7 April 2020 – The COVID-19 outbreak and state of emergency announced in Bulgaria by the National Assembly on 13 March 2020 put most companies in a complex financial situation without warning. While the Bulgarian government has proposed several measures aimed to partially reduce the financial losses incurred by companies because of the outbreak, nothing has yet been done regarding invoicing and VAT payments during this extreme situation. As a result, many suppliers of goods or services face uncertainty whether to invoice their clients for due payments when their clients claim suspension of or release from payments due to force majeure. Below we provide an overview of some of the Bulgarian tax law implications that should be considered when deciding how to proceed with invoicing in the current situation.
Invoicing and payment of VAT
If a transaction with a client is subject to VAT in Bulgaria, the supplier of goods or services normally is required to issue an invoice, charge VAT and account for this VAT with the tax authorities. The invoice showing the VAT due on the transaction should be issued by the supplier within five days from the date of (i) the occurrence of the tax event or (ii) the receipt of an advance payment for the supply.
If the supplier fails to do so, the tax authorities could impose an obligation to the supplier to pay the VAT that should have been charged plus statutory interest. In addition, the tax authorities can impose significant fines against the supplier.
Impact of COVID-19 outbreak on invoicing
If the COVID-19 outbreak or anti-epidemic measures imposed by the Bulgarian government are regarded as a force majeure event that prevents the supplier of goods or services to perform, the primary effect will be to postpone the occurrence of the tax event. In such case, the obligation of the supplier to issue an invoice for the price will be deferred and the client could be entitled to suspend payment as long as the supplier is prevented by this force majeure event from supplying the agreed goods or services.
However, if the supplier of goods or services is not prevented from performing his obligations, the supplier can, and is actually obliged by law, to issue an invoice to the client and charge VAT. The fact that the client may claim that it is impossible to pay the price for the goods or services (that have already been supplied or will be supplied in the future) as a result of the COVID-19 outbreak or the measures imposed by the government is likely to be considered as irrelevant by the tax authorities, as it is generally accepted under Bulgarian law that a force majeure event does not absolve a party from its liability to pay.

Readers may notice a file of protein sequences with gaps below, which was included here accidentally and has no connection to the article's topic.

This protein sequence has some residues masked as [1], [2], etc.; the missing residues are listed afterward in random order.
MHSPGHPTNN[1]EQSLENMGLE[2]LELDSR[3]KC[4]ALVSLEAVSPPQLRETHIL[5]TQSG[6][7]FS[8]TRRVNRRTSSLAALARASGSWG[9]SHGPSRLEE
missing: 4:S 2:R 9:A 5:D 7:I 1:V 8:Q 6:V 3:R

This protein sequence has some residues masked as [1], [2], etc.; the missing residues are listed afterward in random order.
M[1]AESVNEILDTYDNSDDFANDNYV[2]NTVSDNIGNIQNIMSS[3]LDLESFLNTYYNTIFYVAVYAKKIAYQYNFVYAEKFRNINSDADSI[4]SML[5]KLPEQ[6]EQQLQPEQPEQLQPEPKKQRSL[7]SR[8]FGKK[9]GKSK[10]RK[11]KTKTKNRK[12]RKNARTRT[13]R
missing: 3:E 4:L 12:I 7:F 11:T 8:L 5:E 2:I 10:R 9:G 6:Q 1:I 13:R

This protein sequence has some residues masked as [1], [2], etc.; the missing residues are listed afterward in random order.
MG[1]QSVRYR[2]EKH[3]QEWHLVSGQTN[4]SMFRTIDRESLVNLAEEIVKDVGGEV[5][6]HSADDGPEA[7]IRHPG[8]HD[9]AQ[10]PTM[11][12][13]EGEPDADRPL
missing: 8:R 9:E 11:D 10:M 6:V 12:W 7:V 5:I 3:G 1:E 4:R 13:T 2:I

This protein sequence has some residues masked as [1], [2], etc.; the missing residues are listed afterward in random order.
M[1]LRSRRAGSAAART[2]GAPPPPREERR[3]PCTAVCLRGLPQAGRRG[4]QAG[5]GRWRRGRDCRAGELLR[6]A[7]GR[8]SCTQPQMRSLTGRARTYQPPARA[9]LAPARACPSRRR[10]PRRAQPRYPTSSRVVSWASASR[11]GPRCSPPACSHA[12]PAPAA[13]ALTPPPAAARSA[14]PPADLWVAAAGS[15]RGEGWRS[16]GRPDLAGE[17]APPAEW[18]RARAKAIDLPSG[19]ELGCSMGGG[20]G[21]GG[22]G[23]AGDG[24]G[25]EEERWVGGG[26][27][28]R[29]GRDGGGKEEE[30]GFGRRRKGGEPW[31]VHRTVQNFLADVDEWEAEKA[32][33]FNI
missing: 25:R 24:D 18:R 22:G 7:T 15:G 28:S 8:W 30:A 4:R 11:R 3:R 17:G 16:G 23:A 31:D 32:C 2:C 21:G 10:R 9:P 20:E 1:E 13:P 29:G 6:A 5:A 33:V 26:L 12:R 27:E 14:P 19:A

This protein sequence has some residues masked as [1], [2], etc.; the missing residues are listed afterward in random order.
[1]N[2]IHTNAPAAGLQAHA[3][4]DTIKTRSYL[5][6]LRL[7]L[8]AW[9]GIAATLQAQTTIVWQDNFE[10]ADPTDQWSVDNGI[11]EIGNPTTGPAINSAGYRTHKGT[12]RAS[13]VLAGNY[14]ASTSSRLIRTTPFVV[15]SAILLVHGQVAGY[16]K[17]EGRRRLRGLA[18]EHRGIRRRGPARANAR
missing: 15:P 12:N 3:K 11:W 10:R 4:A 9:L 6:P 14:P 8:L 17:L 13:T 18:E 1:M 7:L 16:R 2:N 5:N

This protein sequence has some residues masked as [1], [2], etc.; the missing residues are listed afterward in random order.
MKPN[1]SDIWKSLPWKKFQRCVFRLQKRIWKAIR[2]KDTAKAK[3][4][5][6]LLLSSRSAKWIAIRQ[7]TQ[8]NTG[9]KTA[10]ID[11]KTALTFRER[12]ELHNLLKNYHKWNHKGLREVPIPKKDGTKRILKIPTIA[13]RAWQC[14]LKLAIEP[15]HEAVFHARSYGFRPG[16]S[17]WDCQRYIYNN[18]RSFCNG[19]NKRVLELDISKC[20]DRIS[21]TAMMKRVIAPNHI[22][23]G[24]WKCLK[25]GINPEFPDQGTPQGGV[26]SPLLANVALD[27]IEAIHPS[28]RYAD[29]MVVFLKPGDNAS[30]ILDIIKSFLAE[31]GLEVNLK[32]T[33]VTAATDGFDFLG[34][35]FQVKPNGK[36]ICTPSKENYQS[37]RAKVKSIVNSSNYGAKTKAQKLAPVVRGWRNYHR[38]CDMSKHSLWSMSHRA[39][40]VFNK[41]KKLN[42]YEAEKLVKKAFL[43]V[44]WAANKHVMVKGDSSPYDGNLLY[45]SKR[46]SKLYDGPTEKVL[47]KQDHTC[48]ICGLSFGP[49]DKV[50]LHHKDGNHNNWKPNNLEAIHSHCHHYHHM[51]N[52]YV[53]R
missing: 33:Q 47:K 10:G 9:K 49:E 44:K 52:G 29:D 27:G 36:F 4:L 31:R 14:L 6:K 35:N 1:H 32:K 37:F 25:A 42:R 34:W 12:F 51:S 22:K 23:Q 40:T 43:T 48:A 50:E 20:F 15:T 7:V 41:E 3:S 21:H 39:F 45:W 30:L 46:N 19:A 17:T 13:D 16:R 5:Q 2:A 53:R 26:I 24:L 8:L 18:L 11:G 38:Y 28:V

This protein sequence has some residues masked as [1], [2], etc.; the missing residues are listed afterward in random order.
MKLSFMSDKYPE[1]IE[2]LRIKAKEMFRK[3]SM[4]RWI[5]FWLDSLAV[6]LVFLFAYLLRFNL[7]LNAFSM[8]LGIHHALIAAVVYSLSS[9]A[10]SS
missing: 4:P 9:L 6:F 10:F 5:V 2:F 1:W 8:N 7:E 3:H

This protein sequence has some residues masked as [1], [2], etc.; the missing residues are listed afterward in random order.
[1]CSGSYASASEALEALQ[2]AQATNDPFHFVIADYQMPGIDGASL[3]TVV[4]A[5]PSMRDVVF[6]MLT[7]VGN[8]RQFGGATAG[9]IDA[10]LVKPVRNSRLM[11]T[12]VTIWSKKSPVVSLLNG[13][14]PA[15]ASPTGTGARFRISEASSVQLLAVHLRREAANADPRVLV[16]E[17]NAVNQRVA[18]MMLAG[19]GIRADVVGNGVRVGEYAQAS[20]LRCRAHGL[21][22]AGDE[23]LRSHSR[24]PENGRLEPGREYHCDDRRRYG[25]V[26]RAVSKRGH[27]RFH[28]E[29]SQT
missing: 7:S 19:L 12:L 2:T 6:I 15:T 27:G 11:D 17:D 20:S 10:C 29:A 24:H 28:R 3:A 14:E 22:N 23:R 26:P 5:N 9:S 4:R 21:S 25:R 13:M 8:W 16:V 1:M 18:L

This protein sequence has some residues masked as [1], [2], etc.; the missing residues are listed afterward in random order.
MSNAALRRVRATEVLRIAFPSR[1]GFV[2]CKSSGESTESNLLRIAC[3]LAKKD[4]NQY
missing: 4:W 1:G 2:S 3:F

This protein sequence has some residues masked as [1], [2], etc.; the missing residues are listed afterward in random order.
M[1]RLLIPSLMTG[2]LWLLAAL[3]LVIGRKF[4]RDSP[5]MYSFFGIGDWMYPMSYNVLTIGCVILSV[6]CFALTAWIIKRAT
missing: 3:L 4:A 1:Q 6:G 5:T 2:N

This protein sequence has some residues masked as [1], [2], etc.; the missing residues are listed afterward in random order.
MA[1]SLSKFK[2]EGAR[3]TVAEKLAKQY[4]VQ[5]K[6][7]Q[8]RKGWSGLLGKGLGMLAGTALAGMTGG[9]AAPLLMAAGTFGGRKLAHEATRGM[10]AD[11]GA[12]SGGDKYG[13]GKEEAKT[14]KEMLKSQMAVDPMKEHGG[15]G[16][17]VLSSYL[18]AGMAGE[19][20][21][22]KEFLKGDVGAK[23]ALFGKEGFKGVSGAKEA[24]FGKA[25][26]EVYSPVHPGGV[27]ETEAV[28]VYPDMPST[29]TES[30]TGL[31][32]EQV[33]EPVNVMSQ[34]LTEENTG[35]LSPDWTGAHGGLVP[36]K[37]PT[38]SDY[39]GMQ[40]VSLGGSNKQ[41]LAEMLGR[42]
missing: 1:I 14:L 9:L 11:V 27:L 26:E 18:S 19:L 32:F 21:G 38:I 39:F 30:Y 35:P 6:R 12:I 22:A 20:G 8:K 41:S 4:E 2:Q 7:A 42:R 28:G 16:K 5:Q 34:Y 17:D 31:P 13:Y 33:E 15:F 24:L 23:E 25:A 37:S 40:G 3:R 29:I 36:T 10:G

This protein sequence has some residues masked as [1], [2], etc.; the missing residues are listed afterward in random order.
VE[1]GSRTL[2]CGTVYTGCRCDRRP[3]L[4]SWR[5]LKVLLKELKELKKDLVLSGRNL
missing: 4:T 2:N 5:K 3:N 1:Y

In such case, however, the supplier might consider whether to retain his performance (if the goods or services have not yet been supplied to the client) until the date when the client pays based on a right of retention, following either the terms of the contract or the mandatory provisions of the law, in which case the tax event will be postponed and the issuance of an invoice by the supplier could be deferred. Alternatively, the parties could contractually agree to amend the deadlines for the performance and payment to reflect the effects of the COVID-19 outbreak, which could also result in a deferral of invoicing.
In any case, the supplier should be able to support with the appropriate documents any deferral of invoicing due to the COVID-19 outbreak or the measures imposed by the government (e.g. correspondence between the parties, annexes to the contract, etc.), as otherwise he could suffer adverse tax consequences in case of a tax audit.
Invoicing in case of dispute regarding payments
Bulgarian law is silent as to whether a supplier of goods or services should invoice a client if there is a dispute with the client whether all conditions necessary for the client to suspend or be released from payments based on force majeure are met. There are several non-binding letters of the Bulgarian tax authorities which state that in case of a dispute, the supplier should invoice the undisputed part of the price and, once the dispute is over (e.g., as a result of a final court decision or settlement agreement), the supplier should issue debit notes or credit notes (depending on the outcome). However, it is uncertain how these letters could be applied in the COVID-19 situation as the tax authorities would require documents substantiating the undisputed amount. Thus, to be on the safe side, the supplier might consider to issue an invoice for the due payments and subsequently amend it through a credit note (once the dispute with the client is resolved). This approach will eliminate tax risks but will cause certain cash flow disadvantages with respect to the VAT that should be paid to the state and subsequently reclaimed.
If you have any questions or for any assistance with tax matters, please contact Atanas Mihaylov, Managing Associate at , Maya Medzhedelieva, Senior Associate, at .
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